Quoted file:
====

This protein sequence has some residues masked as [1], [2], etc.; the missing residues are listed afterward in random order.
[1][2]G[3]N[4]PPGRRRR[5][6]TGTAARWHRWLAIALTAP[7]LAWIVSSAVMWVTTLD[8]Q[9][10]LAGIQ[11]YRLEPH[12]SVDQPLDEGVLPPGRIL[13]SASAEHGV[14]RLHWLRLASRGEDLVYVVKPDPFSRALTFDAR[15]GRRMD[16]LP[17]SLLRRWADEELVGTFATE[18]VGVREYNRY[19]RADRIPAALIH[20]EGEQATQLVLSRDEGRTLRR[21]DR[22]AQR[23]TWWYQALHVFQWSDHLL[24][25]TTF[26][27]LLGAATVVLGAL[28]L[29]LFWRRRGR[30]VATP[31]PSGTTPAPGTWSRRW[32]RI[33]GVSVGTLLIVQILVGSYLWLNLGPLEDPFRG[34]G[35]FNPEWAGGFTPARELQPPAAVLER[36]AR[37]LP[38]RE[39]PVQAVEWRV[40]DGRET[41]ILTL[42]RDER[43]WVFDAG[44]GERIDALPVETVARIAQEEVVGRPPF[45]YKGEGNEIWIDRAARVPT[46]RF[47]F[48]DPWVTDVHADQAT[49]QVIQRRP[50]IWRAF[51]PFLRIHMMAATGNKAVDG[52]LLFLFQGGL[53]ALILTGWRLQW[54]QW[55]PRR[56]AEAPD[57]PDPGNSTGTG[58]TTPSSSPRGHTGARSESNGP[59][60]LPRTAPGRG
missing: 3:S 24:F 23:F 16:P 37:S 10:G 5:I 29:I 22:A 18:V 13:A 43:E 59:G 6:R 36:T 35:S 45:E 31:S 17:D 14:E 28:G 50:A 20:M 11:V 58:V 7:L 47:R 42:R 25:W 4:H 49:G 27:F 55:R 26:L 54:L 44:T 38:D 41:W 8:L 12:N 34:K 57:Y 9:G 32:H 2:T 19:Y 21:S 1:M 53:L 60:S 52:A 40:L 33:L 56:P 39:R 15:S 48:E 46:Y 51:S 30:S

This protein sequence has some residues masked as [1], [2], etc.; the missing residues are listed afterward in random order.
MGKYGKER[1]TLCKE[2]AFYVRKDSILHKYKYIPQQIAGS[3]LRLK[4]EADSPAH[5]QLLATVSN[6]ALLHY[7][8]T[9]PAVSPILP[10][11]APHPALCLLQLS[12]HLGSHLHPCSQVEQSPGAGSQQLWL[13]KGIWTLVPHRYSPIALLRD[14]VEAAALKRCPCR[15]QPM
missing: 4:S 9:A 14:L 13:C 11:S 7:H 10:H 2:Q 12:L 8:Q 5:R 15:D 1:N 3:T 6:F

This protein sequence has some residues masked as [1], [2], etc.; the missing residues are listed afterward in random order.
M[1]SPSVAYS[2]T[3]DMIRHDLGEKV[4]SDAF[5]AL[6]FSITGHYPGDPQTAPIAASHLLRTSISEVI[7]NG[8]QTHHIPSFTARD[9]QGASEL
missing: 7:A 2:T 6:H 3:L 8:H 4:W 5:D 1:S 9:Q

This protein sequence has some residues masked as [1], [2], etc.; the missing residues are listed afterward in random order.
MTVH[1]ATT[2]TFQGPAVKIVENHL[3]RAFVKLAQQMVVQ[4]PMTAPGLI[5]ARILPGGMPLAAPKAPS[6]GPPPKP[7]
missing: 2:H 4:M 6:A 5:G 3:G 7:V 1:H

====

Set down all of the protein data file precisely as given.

This protein sequence has some residues masked as [1], [2], etc.; the missing residues are listed afterward in random order.
[1][2]G[3]N[4]PPGRRRR[5][6]TGTAARWHRWLAIALTAP[7]LAWIVSSAVMWVTTLD[8]Q[9][10]LAGIQ[11]YRLEPH[12]SVDQPLDEGVLPPGRIL[13]SASAEHGV[14]RLHWLRLASRGEDLVYVVKPDPFSRALTFDAR[15]GRRMD[16]LP[17]SLLRRWADEELVGTFATE[18]VGVREYNRY[19]RADRIPAALIH[20]EGEQATQLVLSRDEGRTLRR[21]DR[22]AQR[23]TWWYQALHVFQWSDHLL[24][25]TTF[26][27]LLGAATVVLGAL[28]L[29]LFWRRRGR[30]VATP[31]PSGTTPAPGTWSRRW[32]RI[33]GVSVGTLLIVQILVGSYLWLNLGPLEDPFRG[34]G[35]FNPEWAGGFTPARELQPPAAVLER[36]AR[37]LP[38]RE[39]PVQAVEWRV[40]DGRET[41]ILTL[42]RDER[43]WVFDAG[44]GERIDALPVETVARIAQEEVVGRPPF[45]YKGEGNEIWIDRAARVPT[46]RF[47]F[48]DPWVTDVHADQAT[49]QVIQRRP[50]IWRAF[51]PFLRIHMMAATGNKAVDG[52]LLFLFQGGL[53]ALILTGWRLQW[54]QW[55]PRR[56]AEAPD[57]PDPGNSTGTG[58]TTPSSSPRGHTGARSESNGP[59][60]LPRTAPGRG
missing: 3:S 24:F 23:F 16:P 37:S 10:G 5:I 29:I 22:A 18:V 13:A 43:E 59:G 6:R 36:T 35:S 45:E 31:S 17:D 14:E 28:G 50:A 20:M 11:V 58:V 7:L 47:R 42:R 25:W 4:H 49:G 27:F 55:R 26:L 54:L 44:T 38:D 41:W 8:L 12:N 34:K 57:Y 9:G 32:H 2:T 19:Y 21:S 1:M 53:L 60:S 52:A 40:L 33:L 56:P 39:R 15:S 48:E 46:Y 51:S 30:S

This protein sequence has some residues masked as [1], [2], etc.; the missing residues are listed afterward in random order.
MGKYGKER[1]TLCKE[2]AFYVRKDSILHKYKYIPQQIAGS[3]LRLK[4]EADSPAH[5]QLLATVSN[6]ALLHY[7][8]T[9]PAVSPILP[10][11]APHPALCLLQLS[12]HLGSHLHPCSQVEQSPGAGSQQLWL[13]KGIWTLVPHRYSPIALLRD[14]VEAAALKRCPCR[15]QPM
missing: 4:S 9:A 14:L 13:C 11:S 7:H 10:H 2:Q 12:L 8:Q 5:R 15:D 1:N 3:T 6:F

This protein sequence has some residues masked as [1], [2], etc.; the missing residues are listed afterward in random order.
M[1]SPSVAYS[2]T[3]DMIRHDLGEKV[4]SDAF[5]AL[6]FSITGHYPGDPQTAPIAASHLLRTSISEVI[7]NG[8]QTHHIPSFTARD[9]QGASEL
missing: 7:A 2:T 6:H 3:L 8:H 4:W 5:D 1:S 9:Q

This protein sequence has some residues masked as [1], [2], etc.; the missing residues are listed afterward in random order.
MTVH[1]ATT[2]TFQGPAVKIVENHL[3]RAFVKLAQQMVVQ[4]PMTAPGLI[5]ARILPGGMPLAAPKAPS[6]GPPPKP[7]
missing: 2:H 4:M 6:A 5:G 3:G 7:V 1:H